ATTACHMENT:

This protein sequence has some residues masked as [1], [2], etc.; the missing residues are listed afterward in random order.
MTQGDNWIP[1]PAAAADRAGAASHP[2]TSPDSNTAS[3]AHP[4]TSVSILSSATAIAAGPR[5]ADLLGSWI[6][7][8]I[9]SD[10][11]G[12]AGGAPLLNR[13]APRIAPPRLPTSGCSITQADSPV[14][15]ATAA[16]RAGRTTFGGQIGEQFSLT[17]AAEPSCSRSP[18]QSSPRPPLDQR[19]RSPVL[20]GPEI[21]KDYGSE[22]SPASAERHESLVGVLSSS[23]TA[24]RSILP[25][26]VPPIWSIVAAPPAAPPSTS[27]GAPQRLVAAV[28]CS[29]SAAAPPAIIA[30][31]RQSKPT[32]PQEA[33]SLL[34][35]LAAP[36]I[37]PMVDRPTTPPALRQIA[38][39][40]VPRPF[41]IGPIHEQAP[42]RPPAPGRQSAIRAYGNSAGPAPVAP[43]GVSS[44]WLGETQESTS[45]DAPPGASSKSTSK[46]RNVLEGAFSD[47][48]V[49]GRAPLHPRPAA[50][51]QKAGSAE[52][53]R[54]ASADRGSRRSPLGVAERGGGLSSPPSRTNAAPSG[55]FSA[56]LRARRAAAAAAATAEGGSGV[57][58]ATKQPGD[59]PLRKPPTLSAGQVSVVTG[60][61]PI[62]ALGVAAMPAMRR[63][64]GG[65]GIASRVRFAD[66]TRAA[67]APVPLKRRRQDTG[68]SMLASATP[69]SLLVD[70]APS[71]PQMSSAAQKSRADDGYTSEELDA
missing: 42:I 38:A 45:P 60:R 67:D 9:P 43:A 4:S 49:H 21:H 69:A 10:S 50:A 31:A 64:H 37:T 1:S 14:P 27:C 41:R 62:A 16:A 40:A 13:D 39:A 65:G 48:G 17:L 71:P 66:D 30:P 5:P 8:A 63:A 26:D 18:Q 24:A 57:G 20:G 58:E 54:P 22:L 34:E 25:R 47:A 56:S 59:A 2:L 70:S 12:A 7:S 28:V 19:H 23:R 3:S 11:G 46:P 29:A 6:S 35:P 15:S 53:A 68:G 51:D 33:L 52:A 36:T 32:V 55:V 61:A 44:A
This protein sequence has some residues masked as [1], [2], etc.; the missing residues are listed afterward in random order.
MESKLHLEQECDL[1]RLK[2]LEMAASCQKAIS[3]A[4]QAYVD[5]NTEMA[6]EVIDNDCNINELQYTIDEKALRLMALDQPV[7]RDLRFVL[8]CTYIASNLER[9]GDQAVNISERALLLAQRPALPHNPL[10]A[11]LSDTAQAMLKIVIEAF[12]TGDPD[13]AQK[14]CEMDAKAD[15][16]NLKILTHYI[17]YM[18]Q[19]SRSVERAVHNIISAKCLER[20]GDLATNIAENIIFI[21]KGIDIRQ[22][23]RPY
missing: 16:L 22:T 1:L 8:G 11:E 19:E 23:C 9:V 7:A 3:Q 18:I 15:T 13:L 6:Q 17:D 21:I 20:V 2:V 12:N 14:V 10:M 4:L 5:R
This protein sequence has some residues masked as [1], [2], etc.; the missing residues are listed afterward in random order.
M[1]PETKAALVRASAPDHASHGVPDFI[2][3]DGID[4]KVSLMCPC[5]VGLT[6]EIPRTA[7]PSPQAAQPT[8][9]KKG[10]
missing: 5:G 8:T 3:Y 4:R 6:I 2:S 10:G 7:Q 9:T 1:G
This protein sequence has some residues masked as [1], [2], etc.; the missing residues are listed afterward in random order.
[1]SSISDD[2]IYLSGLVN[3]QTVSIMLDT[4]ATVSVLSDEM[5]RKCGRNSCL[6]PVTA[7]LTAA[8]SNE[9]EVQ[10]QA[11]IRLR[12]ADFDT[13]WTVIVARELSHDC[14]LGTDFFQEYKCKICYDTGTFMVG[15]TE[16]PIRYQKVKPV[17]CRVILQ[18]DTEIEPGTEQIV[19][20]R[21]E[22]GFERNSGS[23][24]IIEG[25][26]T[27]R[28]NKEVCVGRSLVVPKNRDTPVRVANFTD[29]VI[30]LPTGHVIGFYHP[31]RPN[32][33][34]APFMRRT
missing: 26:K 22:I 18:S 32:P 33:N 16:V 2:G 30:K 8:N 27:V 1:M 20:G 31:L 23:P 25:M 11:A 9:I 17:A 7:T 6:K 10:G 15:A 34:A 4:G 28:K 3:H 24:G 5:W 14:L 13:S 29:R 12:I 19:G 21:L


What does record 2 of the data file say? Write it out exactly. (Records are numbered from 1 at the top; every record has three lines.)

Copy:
This protein sequence has some residues masked as [1], [2], etc.; the missing residues are listed afterward in random order.
MESKLHLEQECDL[1]RLK[2]LEMAASCQKAIS[3]A[4]QAYVD[5]NTEMA[6]EVIDNDCNINELQYTIDEKALRLMALDQPV[7]RDLRFVL[8]CTYIASNLER[9]GDQAVNISERALLLAQRPALPHNPL[10]A[11]LSDTAQAMLKIVIEAF[12]TGDPD[13]AQK[14]CEMDAKAD[15][16]NLKILTHYI[17]YM[18]Q[19]SRSVERAVHNIISAKCLER[20]GDLATNIAENIIFI[21]KGIDIRQ[22][23]RPY
missing: 16:L 22:T 1:L 8:G 11:E 19:E 23:C 9:V 7:A 3:Q 18:I 15:T 13:L 6:Q 17:D 21:I 20:V 2:V 12:N 14:V 10:M 4:L 5:R